A couple weeks ago, a PR person contacted me to ask if I would do a write up of a new product by Windex. I offered to test the product and to write about the results if she would send me a sample to test. Two full bottles of it arrived, and I used it both as directed and not as directed. As you can see, I do not follow rules particularly well.
Windex Touch-Up is, basically, two formulations of a substance that performs and smells a lot like Windex, in a handy pump bottle, which you're supposed to keep on your counter-top. Unlike regular Windex, Windex Touch-Up is anti-bacterial. The pump bottle is such that you can pump the cleaning solution right onto a sponge or towel for quick cleaning jobs. That is the marketing hook, and it delivers. The pump bottle does deliver the perfect amount of cleaning solution for a quick clean up, for instance a small counter-top spill.
The first thing I cleaned with the Windex Touch-Up was my bath tub. My bath tub was disgusting. I hadn't cleaned it in months, nor used it in months, and it had acquired a layer of furry dust that bordered on unsanitary. I squirted a bunch of Windex Touch-Up bathroom cleaner right onto an old T-shirt, and scrubbed my tub with it. This stuff did magical things to my bath tub. Not only did it clean the tub without leaving any residue, it made my grungy old apartment tub actually shine. A week later, my tub is still shining, and I smile every time that I look at it. It took about one eighth of the bottle to clean the whole tub (it's not like one pump dispenses enough cleaning solution to clean anything big; one pump is meant for little spots and spills). I'd give it an A+ at tub cleaning.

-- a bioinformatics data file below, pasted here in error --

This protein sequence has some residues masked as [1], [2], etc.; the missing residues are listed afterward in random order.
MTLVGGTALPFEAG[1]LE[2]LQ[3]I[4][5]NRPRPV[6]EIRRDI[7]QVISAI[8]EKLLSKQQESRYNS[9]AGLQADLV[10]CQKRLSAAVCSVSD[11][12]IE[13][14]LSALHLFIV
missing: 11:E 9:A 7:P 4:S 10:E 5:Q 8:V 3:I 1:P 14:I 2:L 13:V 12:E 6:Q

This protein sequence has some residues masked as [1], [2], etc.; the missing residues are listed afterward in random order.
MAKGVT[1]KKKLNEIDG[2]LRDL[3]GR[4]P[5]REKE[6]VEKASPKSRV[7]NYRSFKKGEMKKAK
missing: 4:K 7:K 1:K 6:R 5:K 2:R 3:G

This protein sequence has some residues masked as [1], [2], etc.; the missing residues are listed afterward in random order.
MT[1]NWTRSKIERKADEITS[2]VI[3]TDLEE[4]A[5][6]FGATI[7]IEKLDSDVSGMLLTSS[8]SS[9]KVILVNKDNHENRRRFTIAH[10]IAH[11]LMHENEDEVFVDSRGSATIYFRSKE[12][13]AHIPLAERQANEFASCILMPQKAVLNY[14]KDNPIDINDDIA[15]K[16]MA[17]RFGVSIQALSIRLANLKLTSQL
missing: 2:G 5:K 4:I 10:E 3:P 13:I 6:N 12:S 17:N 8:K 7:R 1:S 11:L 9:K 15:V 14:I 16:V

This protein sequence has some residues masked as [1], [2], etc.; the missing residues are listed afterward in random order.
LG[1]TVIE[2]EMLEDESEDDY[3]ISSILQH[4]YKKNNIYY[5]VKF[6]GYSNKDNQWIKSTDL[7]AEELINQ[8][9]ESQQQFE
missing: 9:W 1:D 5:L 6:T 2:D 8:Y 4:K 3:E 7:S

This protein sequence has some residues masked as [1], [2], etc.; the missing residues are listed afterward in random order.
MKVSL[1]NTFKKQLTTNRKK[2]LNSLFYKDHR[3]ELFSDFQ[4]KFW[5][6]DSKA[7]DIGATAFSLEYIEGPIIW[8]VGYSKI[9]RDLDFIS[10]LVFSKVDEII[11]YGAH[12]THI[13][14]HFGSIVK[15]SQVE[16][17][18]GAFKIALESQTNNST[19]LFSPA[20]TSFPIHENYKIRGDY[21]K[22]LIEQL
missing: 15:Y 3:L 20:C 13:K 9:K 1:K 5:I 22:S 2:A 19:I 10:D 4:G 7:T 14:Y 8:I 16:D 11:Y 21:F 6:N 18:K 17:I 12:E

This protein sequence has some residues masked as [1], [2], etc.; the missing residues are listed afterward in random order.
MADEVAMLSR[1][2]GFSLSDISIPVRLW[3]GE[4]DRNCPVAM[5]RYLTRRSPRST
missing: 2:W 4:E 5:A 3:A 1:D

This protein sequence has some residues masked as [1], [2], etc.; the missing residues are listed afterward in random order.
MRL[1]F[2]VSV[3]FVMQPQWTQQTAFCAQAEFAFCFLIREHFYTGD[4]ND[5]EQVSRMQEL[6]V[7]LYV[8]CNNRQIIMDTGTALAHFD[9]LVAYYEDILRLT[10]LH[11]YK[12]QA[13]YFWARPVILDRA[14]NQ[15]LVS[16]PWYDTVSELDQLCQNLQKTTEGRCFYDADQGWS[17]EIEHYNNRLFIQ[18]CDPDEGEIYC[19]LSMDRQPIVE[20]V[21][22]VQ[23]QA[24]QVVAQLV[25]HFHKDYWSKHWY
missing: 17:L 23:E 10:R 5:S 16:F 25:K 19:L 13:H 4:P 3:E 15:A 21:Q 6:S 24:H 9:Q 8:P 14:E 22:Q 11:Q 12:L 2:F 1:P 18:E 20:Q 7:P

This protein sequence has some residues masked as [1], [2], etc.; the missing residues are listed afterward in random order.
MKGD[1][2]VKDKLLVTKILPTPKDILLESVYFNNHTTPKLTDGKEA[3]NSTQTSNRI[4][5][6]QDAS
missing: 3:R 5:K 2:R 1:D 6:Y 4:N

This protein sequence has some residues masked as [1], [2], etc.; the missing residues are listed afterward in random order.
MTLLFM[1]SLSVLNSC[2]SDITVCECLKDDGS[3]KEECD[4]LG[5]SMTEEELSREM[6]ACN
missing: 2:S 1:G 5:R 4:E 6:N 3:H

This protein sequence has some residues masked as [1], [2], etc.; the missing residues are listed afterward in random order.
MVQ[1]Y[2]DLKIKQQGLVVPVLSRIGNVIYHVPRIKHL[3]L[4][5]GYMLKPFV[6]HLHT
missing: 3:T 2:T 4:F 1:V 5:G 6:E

The down side to the tub cleaning test was that I got nauseous from the smell. I generally use castile soap and water to clean, and it didn't occur to me to ventilate the room before I cleaned. If you're going to use this stuff, be aware that the smell is a bit intense, so open the window before you begin. I think it is concentrated for smaller jobs; when used as directed, the smell is not as intense. But since you, like me, will probably not use it as directed, I thought I'd warn you.
Now Windex Touch-Up comes in two formulations, a blue one for the bathroom, and an orange one for the kitchen. The orange one smells like regular Windex with a very strong tutti-fruity perfume layered on top. The smell of the tutti-fruity kitchen formula is not entirely unpleasant, but I did benefit from opening the window while using it.
I've been using the kitchen formula as it is supposed to be used, meaning pumping a bit of it onto a cloth and wiping down the counters with it. It works swimmingly. I would highly recommend it as a counter-top cleanser.
But I also have had some fun with the Windex Touch-Up as an all-purpose kitchen cleanser. Did you know that you could unscrew the pump bottle, pour some Windex Touch-Up into a bucket full of water, and mop your floor with it? Yes you can, and it made my tile floor shine.
The toughest test I put the Windex Touch-Up through was cleaning my oven. OK, it won't clean cooked on grease from an oven. However, and this is completely not using the product as directed, I put a bit in a spray bottle and diluted it with water. After I doused my oven with corrosive oven cleaner and let it sit overnight, I removed the dried oven cleaner with the diluted Windex Touch-Up spray. I sprayed it all over the oven, then scrubbed, then wiped the mess off with towels. I then sprayed and scrubbed again, just with the diluted Windex Touch-Up. Then I sprayed the whole thing down with water and wiped it clean with towels to make sure that all of the residue was gone. It worked well. It removed the residue of the oven cleaner pretty easily and thoroughly.
The final verdict: I give Windex Touch-Up an A for effectiveness, versatility, and convenience. I also give it a D for smell. I can't even average those two together, because I don't want to taint the effectiveness grade with the smell grade. Just open a window, and you'll be fine. It's handy stuff, and makes everything shine.
Chaya Kurtz writes for Networx.com.